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What Is That Wacky Green Goo on the Oregon Coast, Green Slime?

Published 11/03/2011


(Oregon Coast) - It's intriguing looking, it can be smelly, it's often very slippery and it can very easily cause you to fall on your head while on rocky areas of the Oregon coast. It's dark green and it's found everywhere on these shores (above: Oceanside).

What is it?

We are looking at sea lettuce, according to Tiffany Boothe of Seaside Aquarium. The technical name is Ulva fenestrata, and Boothe said it is a green macroalgae that's distributed by the ocean from the Bearing Sea to Chile. It's actually found around the world and is composed of eight individual species.

Devil's Punchbowl marine gardens area, near Depoe Bay

Boothe said it is a very important food source as it feeds a myriad of sea critters. Sea urchins, crabs, nudibranch and even fish feed on this delicious plant.

But the surprise is you could – technically – munch on it while on the beach.

Devil's Punchbowl marine gardens area, near Depoe Bay

“It is also consumed by humans in soups, salads, and as a substitute for nori (the popular seaweed used in preparing sushi rolls) in sushi,” Boothe said. “Nutritionally, it is very healthy. Not only is it high in iron and protein, it is also packed full of vitamins and minerals. In Scotland, Ulva has become quite popular.”

Boothe said sea lettuce can be found attached to hard substrates, such as pebbles, shells, or rocks, or they are free floating in calm bays and estuaries.

Southern end of Cannon Beach

You'll typically find it on low-lying intertidal areas at mostly rocky areas, like those at Haystack Rock at Cannon Beach, Yachats, Oceanside, Depoe Bay and more. You won't find it on sandy beaches like Seaside, Waldport, Newport or Lincoln City, unless there are patches of rocks around the tide line.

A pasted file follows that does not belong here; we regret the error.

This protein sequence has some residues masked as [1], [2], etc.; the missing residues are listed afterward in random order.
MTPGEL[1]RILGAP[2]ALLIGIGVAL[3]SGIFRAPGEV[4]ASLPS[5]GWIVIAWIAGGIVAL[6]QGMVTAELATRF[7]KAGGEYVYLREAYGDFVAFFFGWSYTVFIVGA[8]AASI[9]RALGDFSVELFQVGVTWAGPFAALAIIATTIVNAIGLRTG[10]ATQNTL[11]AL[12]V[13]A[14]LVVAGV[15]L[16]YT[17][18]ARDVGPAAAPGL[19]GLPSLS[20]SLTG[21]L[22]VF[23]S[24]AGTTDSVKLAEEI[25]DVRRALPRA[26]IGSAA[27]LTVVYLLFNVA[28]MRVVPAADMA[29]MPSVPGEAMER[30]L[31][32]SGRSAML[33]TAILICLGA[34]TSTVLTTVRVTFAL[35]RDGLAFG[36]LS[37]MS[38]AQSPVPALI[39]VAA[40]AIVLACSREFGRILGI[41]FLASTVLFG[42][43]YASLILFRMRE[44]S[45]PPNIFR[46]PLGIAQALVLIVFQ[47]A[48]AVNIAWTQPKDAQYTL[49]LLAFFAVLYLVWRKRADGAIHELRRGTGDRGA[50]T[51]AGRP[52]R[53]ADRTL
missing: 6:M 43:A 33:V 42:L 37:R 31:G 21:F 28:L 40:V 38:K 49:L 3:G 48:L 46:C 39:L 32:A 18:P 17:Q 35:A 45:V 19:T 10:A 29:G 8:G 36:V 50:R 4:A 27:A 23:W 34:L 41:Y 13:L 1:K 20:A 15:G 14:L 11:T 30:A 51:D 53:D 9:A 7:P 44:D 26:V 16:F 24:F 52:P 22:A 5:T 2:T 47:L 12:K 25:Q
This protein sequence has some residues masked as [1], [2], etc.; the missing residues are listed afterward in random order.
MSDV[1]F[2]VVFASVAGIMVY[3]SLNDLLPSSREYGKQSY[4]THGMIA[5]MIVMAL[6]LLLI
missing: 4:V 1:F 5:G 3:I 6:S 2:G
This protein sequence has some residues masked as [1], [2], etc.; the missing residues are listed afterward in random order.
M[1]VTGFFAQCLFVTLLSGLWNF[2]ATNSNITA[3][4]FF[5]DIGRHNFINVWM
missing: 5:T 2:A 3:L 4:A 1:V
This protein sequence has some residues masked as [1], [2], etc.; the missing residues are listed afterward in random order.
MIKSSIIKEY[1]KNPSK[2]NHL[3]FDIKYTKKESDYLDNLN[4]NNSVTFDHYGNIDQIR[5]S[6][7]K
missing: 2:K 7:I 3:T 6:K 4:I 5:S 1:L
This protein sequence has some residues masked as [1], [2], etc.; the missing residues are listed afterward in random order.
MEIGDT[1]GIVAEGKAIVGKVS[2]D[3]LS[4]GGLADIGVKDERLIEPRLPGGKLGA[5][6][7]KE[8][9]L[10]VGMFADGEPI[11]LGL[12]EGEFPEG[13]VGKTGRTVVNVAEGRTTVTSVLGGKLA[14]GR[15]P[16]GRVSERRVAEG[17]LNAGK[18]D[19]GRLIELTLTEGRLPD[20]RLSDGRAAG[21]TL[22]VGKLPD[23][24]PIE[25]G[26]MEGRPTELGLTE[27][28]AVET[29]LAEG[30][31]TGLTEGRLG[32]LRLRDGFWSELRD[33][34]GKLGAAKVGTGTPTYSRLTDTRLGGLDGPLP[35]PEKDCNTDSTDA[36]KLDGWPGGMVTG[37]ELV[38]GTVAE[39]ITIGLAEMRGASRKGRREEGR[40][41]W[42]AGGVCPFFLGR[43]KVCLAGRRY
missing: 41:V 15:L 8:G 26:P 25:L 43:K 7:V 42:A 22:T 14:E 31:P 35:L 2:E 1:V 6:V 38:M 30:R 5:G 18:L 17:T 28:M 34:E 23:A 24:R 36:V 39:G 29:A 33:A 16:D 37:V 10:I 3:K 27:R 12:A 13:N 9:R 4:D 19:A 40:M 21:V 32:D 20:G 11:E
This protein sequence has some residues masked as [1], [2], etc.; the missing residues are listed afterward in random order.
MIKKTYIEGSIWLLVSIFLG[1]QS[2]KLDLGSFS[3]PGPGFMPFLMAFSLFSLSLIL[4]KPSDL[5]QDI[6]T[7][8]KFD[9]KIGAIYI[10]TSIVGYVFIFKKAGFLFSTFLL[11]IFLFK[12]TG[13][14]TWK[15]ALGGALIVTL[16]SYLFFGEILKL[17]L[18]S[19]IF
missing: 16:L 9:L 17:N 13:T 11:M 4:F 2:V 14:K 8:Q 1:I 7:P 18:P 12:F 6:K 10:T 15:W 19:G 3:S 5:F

Still, there's more going on in these photos.

“I think you may be looking at two or three different species of seaweed, each with their own distinct characteristic and story.” Boothe said.

Hug Point, near Cannon Beach - this is likely algae

The brighter green stuff may well be an algae, Boothe said, but she wasn't positive. It was likely a thing called Green Tuft (Cladophora columbiana), which is commonly found on Pacific coast beaches.

For an added jolt, Boothe even provided a recipe for the Oregon coast staple of sea lettuce, should you care to try and test your palate with the stuff.

For those who are adventurous and like to try new things: here is a traditional Sea Lettuce Soup recipe.

Sea Lettuce Soup
4 cups Chicken Stock (I prefer miso to chicken stock)

2 sheets Sea Lettuce (if using fresh Ulva. be sure to rinse it well in cold water to remove any lingering sand and cut it into bite size pieces)

2 Eggs

Salt and Pepper

½ tsp Sesame Oil (optional)

1 or 2 Green Onion Stalks

Bring chicken stock to a boil. Add sea lettuce and stir. When sea lettuce is soft, stir in well-beaten eggs and boil for a few seconds then remove from heat. Ad salt and pepper to taste. Add sesame oil, and garnish with onion. Where to stay in this area - Where to eat - Maps and Virtual Tours

 

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A famous little family eatery where the seafood practically gets shuffled from the sea straight into your mouth. Soups and salads include many seafood specialties, including cioppino, chowders, crab Louie and cheese breads. Fish 'n' chips come w/ various fish. Seafood sandwiches with shrimp, tuna or crab, as well as burgers. Dinners like pan fried oysters, fillets of salmon or halibut, saut�ed scallops.
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